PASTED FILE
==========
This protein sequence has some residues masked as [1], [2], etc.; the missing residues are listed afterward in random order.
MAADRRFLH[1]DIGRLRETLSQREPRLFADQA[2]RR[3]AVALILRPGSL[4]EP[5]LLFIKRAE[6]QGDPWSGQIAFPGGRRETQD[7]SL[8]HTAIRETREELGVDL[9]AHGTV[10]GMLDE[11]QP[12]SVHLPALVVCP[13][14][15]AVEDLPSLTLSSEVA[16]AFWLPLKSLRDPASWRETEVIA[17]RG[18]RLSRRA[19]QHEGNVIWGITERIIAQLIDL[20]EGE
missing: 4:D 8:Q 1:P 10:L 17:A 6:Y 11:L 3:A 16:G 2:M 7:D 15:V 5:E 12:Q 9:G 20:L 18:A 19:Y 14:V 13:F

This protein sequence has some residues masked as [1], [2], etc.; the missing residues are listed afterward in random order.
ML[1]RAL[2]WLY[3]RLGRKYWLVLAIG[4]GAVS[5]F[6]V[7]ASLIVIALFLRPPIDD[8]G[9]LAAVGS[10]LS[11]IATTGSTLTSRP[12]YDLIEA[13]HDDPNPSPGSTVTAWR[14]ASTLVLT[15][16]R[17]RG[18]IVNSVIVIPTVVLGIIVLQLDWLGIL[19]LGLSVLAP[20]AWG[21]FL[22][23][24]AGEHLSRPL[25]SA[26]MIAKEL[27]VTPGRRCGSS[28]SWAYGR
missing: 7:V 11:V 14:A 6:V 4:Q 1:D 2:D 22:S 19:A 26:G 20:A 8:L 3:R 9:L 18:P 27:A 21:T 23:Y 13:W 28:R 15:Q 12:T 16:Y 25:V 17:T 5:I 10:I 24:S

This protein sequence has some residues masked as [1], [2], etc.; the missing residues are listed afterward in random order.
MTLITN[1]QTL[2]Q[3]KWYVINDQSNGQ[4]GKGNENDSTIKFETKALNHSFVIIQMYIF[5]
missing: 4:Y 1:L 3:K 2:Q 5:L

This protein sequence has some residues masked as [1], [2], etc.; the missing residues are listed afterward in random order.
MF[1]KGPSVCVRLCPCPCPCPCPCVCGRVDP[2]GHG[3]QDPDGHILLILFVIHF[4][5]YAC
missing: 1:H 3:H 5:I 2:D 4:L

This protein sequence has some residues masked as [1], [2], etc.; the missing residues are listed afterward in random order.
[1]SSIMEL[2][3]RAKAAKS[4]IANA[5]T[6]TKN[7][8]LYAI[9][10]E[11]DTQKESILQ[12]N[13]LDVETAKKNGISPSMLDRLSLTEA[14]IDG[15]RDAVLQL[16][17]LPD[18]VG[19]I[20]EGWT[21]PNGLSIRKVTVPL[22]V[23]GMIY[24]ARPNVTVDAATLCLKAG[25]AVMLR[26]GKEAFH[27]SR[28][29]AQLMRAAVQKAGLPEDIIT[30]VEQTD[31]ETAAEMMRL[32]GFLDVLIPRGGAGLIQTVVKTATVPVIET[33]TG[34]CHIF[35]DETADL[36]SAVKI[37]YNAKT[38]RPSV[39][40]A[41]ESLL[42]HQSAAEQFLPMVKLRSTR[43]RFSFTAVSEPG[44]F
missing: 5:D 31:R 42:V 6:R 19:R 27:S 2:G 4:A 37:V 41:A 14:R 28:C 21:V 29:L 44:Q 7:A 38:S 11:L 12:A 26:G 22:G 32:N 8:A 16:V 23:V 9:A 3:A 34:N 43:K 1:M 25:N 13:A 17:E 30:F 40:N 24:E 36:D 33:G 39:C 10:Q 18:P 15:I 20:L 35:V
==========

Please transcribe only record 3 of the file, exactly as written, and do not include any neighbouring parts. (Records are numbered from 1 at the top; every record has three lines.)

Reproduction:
This protein sequence has some residues masked as [1], [2], etc.; the missing residues are listed afterward in random order.
MTLITN[1]QTL[2]Q[3]KWYVINDQSNGQ[4]GKGNENDSTIKFETKALNHSFVIIQMYIF[5]
missing: 4:Y 1:L 3:K 2:Q 5:L